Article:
Chattanooga Times-Free Press, November 23, 2010 and in Effingham Now, a Savannah Morning News publication, November 24, 2010)
As the great songsmith Johnny Mercer wrote, I'm old fashioned. Especially now, because the holidays are here; Thanksgiving, Christmas, Hanukkah, another Blue Star Ointment Bowl for the Georgia Bulldogs, or whatever else you celebrate.
As Andy Williams still sings (I think), it's the most wonderful time of the year, except for a very sad group of people who lecture me on how to lighten up my holiday meal. Born to bring depression and guilt to the holidays, they are dietitians.
Merriam-Webster defines dietitian as "someone who specializes in dietetics." If that is the case, dietetics must be the practice of making you feel as if you are an Empire State-size pool of offensive-tackle cellulite because you dare to enjoy the concept of flavorful food. Cook your eggs with a pat of butter instead of a micro-spritz of tea leaf oil and, the dietitian says, your heart will jump out of your body, run to I-75 and commit hari kari on the grill of a log truck.
Actually, if you look at the science, many foods demonized by dietitians have been vindicated as being good for you in moderation, such as eggs, wine and red meat. Not only that, foods created as substitutes for the bad foods, like margarine and (God have mercy on the soul of whoever created) low-fat peanut butter, have been exposed as culinary Charles Mansons. Since the great Alton Brown already has beaten me to the food science gig, here are my tips for happy, full-bellied holidays.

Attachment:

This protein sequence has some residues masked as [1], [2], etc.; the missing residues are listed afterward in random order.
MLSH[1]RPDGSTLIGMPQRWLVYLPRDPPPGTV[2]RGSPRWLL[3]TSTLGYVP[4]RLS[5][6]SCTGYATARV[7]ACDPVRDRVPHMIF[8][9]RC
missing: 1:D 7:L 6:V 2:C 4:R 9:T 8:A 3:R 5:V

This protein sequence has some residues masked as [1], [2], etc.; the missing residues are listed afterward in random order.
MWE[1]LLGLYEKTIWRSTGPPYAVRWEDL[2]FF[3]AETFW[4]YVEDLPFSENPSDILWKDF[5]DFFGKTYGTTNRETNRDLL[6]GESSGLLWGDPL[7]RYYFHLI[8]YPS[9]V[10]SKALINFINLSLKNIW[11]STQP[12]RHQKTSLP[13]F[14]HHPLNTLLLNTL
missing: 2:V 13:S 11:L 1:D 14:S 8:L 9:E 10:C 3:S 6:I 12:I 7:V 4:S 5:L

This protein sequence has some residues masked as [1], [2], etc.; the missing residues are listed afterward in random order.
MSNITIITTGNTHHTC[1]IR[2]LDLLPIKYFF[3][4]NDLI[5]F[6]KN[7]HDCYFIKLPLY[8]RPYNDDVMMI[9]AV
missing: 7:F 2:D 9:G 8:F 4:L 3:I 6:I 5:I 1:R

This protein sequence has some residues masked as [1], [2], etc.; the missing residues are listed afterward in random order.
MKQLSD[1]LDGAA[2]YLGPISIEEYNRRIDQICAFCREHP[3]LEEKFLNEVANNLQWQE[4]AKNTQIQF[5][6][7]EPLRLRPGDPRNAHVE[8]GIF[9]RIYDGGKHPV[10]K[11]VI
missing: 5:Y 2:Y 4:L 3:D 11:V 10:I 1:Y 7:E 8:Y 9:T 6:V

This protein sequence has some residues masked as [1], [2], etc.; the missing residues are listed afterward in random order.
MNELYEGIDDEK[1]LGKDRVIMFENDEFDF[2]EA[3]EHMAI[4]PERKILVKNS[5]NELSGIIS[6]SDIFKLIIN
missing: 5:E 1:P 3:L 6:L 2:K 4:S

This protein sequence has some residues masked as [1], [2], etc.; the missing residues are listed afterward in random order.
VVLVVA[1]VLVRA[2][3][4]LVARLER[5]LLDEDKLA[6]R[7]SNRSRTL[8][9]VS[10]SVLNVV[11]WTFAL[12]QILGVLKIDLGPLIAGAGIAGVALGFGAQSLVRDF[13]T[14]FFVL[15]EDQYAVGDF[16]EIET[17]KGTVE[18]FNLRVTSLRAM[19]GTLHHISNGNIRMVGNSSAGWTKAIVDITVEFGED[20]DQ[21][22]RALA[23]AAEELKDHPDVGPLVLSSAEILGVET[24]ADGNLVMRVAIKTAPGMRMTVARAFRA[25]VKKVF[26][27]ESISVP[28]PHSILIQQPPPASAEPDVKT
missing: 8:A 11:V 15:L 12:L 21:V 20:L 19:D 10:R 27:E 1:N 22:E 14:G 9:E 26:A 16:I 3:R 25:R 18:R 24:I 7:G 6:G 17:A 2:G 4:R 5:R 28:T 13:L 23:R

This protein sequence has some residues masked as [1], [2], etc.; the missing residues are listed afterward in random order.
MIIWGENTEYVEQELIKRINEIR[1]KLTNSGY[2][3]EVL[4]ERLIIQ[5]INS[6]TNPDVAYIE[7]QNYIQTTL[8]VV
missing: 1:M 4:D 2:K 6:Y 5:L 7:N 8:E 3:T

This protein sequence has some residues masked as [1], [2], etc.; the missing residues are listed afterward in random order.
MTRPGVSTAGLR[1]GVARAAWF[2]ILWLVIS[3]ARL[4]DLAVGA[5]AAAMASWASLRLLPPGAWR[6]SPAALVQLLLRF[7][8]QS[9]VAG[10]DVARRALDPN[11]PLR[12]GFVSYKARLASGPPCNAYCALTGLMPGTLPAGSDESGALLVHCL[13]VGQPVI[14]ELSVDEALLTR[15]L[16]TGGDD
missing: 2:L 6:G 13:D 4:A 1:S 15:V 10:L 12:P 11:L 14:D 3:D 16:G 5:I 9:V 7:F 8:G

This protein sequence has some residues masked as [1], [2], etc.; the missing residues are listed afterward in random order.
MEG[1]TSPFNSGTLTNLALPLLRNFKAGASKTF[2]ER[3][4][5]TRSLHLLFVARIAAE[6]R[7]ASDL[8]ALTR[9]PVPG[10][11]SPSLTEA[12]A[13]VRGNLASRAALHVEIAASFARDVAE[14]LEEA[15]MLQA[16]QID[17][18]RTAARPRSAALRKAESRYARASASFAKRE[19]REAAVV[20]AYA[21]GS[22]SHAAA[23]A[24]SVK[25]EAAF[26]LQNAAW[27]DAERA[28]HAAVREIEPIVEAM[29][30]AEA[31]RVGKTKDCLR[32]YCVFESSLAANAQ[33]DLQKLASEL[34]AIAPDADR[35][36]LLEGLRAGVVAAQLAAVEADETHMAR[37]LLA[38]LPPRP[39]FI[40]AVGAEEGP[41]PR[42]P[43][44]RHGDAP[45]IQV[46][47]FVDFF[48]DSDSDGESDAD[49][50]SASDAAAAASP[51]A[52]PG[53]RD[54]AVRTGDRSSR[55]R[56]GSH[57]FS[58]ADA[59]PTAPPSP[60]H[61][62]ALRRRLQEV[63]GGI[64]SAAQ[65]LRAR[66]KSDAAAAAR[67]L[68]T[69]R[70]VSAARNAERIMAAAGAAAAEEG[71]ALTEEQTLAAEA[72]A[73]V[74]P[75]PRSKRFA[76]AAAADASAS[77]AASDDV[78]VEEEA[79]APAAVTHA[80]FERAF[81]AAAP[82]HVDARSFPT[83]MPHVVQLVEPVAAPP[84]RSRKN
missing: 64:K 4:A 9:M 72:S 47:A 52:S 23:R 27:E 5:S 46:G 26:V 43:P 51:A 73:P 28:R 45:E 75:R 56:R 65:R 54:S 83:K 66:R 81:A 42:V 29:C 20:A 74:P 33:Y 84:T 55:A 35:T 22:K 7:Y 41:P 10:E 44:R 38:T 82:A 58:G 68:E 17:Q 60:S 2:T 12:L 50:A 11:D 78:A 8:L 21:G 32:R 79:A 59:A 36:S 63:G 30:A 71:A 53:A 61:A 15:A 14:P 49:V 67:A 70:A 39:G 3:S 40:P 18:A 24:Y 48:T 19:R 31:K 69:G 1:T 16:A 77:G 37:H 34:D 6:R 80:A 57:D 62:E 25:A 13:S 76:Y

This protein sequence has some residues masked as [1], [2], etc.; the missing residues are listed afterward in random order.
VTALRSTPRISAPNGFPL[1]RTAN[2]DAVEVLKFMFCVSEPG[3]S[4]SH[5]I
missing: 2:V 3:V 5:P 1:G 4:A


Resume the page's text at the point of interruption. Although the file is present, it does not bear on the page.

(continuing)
The dietitian says: A hearty bowl of turkey feather and pine bark soup.
Ray says: Deep-fry the bird. Beer-batter the turkey before deep frying for some extra crunch. OK, I haven't tested the battered method, but it sure does sound good.
The dietitian says: Your breadbasket will drop kick your esophagus out of your mouth if you so much as open the can of bread crumbs to begin making it.
Ray says: Make four pans; one for Thanksgiving dinner, one for the snack for the evening football game, one for Black Friday breakfast, and one to pick at for the rest of the weekend. Don't forget the melted butter, the melted butter or, especially, the melted butter.
Green bean Casserole
The dietitian says: Why ruin wonderfully crisp green beans with a glob of fat and those french-fried onions?
Ray says: I hate to do this, but I agree with the dietitian here. Green bean casserole should only be used as a weapon against the Taliban.
The dietitian says: Commune with nature by eating them raw, perhaps heating them by holding a match or a lighter underneath them for a few seconds. On second thought, the lighter would probably release some obscure chemical that will kill you in 3.4 seconds.
Ray says: The Lord created brown sugar to make copious amounts of sweet-tater casserole. And he saw that it was good. Add some pecans, and you almost have a meal right there. Better make four of those, too.
The Dietitian says: (and I am not making this one up) Save the calories by making a crustless pumpkin pie.
Ray says: Why not just go ahead and take Santa Claus, "It's A Wonderful Life" and getting snockered and telling the boss off at the office holiday party out of Christmas?
The dietitians soon will descend onto the TV "news" shows telling us with Botoxed straight faces that their six-pack of bah humbug really does taste good. I am no doctor, but what's wrong with a little portion control year-round to allow for some holiday indulgence? That way, I enjoy my Thanksgiving lunch, sleep it off during the second-half of the Detroit Lions' annual Turkey-Day elimination from the NFL playoffs, then wake up and go back for seconds.
Then again, maybe I am being too harsh. Perhaps we should show some holiday kindness to the dietitian. After all, grazing weather is usually much frostier this time of year.